Mystery Picture Answers


A Pseudoscorpion's pincer

One of 25 species of Pseudoscorpion found in Britain A Pseudoscorpion has pincers but no stinging tail


A species of Pseudoscorpion, found in Britain living in mosses and leaf litter, mostly in woodland.  There are 25 species found in Britain.  Although they are related to scorpions, they have no stinging tail and grow no larger than about 5mm in length.   However, they do have comparatively large pincers which they hold out in front of their bodies.  They hunt their prey within leaf litter and carpets of moss, catching it with their pincers and then injecting it with poison.  They have 8 legs, making them arachnids, like spiders.  Much of their behaviour is scorpion like, the courtship of male and female involves a dance as the male and female lock their pincers together.   Females are guided over sperm which is deposited on the ground by the male.   The female raises the young in a small sac attached to her underside.  They feed on a milk-like secretion from their mother before crawling out of the sac and onto the body of the female where they will be carried around by her.  Some species distribute themselves widely by crawling onto passing flying insect's legs.  They do not hurt their insect host in the process, they simply get a free ride to a new location!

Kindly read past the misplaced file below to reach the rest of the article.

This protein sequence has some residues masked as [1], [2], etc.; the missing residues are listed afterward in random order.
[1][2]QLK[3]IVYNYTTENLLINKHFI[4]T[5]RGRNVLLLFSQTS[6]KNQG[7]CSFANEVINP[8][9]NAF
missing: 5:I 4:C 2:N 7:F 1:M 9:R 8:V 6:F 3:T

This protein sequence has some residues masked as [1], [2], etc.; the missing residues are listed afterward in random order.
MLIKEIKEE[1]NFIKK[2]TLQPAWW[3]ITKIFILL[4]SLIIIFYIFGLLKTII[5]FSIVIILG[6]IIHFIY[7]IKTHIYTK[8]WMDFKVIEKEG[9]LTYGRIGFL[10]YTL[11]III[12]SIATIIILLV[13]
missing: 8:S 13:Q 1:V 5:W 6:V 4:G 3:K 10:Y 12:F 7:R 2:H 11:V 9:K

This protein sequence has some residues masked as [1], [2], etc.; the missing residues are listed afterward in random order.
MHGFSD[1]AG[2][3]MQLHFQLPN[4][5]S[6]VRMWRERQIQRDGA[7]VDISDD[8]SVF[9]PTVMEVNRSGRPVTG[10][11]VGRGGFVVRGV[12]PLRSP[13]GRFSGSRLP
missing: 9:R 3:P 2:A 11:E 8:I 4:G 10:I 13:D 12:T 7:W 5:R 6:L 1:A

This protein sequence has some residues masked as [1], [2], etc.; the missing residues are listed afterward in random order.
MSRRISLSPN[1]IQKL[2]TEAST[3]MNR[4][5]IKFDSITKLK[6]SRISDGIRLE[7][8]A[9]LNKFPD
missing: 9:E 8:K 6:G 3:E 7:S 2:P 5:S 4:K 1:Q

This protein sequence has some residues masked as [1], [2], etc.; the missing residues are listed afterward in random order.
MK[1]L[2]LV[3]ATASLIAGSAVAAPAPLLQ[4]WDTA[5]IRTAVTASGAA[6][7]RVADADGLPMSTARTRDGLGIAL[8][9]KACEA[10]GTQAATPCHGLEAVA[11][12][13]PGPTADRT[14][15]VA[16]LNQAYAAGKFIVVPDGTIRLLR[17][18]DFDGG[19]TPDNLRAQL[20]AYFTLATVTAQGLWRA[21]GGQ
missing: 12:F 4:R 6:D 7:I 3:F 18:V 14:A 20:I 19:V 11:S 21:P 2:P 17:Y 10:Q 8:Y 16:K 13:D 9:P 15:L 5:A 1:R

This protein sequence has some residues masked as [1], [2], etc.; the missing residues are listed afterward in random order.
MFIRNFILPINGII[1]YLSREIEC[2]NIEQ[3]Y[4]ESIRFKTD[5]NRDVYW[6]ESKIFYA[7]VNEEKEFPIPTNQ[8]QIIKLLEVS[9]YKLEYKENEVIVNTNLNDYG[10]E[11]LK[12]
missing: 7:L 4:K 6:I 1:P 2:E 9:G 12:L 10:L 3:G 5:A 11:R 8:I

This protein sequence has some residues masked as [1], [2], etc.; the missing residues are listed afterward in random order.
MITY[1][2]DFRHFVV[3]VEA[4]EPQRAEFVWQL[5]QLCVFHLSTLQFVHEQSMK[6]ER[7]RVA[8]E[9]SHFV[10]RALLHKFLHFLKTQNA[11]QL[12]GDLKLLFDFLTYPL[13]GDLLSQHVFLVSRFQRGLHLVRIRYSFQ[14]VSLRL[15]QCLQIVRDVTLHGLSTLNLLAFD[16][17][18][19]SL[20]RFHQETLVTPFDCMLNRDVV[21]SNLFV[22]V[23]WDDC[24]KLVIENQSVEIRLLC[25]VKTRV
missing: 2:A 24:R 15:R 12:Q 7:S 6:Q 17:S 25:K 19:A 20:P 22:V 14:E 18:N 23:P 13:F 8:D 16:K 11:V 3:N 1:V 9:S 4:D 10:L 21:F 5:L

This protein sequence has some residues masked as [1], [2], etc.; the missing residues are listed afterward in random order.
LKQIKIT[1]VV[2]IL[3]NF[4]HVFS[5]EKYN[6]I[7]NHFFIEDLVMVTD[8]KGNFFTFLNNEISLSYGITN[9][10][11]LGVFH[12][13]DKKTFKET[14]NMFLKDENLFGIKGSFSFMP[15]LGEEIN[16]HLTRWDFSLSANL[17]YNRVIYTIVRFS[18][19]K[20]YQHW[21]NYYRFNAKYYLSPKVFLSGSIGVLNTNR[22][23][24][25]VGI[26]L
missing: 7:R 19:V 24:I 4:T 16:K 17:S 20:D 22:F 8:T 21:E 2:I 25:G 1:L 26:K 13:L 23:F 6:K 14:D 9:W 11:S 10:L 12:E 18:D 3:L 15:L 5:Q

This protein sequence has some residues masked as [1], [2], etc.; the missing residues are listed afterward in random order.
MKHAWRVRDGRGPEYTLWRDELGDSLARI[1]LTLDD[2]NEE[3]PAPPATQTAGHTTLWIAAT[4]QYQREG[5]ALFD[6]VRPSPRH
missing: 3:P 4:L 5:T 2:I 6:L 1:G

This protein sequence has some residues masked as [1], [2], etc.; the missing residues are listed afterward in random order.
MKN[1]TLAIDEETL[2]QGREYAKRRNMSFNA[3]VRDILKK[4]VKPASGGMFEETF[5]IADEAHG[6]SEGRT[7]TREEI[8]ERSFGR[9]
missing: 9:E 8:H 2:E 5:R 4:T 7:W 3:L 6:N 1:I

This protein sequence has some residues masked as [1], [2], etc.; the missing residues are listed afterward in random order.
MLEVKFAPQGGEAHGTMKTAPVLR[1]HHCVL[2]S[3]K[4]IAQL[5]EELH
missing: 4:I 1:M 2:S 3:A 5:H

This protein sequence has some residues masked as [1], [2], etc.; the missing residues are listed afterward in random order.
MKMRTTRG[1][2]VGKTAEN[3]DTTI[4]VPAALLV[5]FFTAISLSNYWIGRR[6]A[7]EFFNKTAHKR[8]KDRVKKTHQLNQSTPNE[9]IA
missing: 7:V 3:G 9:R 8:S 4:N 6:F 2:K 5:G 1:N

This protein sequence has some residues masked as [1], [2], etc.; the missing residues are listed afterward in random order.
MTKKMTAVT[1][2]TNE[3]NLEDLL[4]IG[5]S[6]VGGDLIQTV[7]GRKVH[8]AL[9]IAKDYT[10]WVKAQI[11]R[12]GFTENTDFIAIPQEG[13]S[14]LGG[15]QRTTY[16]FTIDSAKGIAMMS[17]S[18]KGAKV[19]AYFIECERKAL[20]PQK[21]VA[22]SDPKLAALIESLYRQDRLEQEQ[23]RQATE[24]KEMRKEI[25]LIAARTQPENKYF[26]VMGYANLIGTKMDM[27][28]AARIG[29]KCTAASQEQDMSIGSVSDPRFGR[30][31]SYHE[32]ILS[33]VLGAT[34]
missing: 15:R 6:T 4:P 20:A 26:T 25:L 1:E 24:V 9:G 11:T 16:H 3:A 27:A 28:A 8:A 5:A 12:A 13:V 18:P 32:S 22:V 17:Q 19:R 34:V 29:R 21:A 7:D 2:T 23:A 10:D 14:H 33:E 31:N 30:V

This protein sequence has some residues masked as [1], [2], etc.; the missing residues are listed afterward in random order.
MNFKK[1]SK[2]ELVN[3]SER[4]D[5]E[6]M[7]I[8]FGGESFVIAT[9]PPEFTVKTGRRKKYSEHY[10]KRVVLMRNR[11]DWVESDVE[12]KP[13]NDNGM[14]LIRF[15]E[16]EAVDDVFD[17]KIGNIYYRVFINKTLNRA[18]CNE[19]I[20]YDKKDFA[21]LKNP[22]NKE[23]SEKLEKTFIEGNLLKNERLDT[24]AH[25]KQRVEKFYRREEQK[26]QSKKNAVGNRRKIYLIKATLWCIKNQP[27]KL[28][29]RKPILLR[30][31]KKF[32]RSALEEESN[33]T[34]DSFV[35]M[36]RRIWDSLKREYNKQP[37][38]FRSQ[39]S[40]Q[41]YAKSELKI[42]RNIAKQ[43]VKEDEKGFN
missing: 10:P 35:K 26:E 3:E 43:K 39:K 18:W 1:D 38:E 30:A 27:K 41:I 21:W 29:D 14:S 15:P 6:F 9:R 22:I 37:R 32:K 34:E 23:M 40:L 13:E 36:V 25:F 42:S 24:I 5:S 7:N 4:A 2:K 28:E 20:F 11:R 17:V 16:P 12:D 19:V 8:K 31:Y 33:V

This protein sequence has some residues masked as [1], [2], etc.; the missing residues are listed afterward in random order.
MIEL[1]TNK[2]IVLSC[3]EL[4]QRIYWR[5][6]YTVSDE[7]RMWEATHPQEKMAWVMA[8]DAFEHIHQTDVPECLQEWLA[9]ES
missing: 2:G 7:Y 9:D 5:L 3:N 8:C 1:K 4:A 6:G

Although Pseudoscorpions are related to scorpions, they are in a different group.  There are no native scorpions living in Britain, however in Kent there is a small colony of Euscorpius flavicaudis, a mediterranean species.


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